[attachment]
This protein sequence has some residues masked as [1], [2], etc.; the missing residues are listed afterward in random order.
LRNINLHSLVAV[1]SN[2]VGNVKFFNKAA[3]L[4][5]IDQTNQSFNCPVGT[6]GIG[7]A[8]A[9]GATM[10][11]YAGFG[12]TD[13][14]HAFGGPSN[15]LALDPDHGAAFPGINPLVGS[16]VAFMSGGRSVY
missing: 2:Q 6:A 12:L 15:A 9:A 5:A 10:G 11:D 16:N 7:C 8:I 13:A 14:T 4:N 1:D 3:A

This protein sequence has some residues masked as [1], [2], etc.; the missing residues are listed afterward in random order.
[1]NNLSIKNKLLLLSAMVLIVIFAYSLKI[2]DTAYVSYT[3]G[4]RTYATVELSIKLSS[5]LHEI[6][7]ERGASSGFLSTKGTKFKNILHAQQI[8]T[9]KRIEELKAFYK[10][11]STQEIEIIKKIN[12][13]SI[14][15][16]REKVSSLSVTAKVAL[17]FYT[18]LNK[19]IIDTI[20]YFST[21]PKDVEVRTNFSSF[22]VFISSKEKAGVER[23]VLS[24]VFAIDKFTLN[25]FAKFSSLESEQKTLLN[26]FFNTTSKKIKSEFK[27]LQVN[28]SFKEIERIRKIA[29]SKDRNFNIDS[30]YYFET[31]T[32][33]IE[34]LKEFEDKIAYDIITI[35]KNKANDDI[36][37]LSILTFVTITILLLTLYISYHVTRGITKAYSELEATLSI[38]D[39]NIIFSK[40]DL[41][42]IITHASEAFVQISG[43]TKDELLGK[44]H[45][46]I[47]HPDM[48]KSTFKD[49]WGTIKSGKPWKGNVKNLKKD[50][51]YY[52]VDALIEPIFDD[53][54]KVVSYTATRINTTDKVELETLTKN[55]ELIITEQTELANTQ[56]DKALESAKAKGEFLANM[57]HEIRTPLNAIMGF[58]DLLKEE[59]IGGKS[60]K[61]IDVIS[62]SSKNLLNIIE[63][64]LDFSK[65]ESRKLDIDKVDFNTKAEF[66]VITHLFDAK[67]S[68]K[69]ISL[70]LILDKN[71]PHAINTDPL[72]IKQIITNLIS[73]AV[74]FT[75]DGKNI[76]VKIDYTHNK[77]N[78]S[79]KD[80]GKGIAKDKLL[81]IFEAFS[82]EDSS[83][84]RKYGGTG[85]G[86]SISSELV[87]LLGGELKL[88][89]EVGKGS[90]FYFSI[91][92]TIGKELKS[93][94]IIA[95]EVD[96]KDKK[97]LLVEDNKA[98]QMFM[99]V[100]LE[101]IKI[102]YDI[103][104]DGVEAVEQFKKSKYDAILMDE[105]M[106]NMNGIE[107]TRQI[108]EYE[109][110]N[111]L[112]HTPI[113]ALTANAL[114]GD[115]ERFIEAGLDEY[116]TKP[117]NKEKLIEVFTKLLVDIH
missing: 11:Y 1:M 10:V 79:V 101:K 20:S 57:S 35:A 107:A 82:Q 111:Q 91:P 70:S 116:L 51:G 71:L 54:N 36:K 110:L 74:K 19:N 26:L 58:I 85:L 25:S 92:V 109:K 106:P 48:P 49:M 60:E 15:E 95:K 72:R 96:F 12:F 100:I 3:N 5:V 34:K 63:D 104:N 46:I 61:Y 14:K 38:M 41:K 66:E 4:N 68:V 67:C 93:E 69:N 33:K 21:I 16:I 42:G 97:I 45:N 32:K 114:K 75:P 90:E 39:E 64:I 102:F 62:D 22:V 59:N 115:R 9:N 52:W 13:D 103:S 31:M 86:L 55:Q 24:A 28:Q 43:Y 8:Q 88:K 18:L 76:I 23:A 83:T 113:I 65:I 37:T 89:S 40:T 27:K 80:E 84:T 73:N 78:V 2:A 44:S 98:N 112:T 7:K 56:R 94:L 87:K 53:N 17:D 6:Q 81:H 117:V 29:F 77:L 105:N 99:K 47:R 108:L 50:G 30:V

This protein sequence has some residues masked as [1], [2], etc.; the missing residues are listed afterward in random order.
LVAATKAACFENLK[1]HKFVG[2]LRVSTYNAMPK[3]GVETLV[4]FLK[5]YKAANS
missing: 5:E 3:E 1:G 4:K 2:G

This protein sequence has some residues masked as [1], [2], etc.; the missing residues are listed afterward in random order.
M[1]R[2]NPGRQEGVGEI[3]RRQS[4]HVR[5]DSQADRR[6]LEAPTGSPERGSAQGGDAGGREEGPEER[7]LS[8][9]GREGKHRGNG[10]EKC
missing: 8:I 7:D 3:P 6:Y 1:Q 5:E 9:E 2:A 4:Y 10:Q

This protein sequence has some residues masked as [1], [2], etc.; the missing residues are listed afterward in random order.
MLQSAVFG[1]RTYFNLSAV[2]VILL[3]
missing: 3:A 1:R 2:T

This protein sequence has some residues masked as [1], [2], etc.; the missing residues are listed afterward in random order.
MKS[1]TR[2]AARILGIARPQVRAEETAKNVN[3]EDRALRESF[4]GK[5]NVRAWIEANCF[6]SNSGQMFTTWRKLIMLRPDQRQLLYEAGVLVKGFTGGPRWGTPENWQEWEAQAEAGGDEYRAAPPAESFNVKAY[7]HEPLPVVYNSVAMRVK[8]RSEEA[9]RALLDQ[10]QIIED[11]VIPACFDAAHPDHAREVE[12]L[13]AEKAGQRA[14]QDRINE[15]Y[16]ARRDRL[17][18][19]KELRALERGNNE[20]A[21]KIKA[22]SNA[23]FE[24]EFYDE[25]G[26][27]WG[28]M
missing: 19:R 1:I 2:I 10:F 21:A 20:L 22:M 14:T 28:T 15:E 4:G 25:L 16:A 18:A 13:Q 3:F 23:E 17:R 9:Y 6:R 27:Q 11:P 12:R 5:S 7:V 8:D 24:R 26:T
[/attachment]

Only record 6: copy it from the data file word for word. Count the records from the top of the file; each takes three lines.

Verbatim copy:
This protein sequence has some residues masked as [1], [2], etc.; the missing residues are listed afterward in random order.
MKS[1]TR[2]AARILGIARPQVRAEETAKNVN[3]EDRALRESF[4]GK[5]NVRAWIEANCF[6]SNSGQMFTTWRKLIMLRPDQRQLLYEAGVLVKGFTGGPRWGTPENWQEWEAQAEAGGDEYRAAPPAESFNVKAY[7]HEPLPVVYNSVAMRVK[8]RSEEA[9]RALLDQ[10]QIIED[11]VIPACFDAAHPDHAREVE[12]L[13]AEKAGQRA[14]QDRINE[15]Y[16]ARRDRL[17][18][19]KELRALERGNNE[20]A[21]KIKA[22]SNA[23]FE[24]EFYDE[25]G[26][27]WG[28]M
missing: 19:R 1:I 2:I 10:F 21:A 20:L 22:M 14:T 28:T 15:E 4:G 25:L 16:A 18:A 13:Q 3:F 23:E 17:R 9:Y 6:R 27:Q 11:P 12:R 5:S 7:V 8:D 24:R 26:T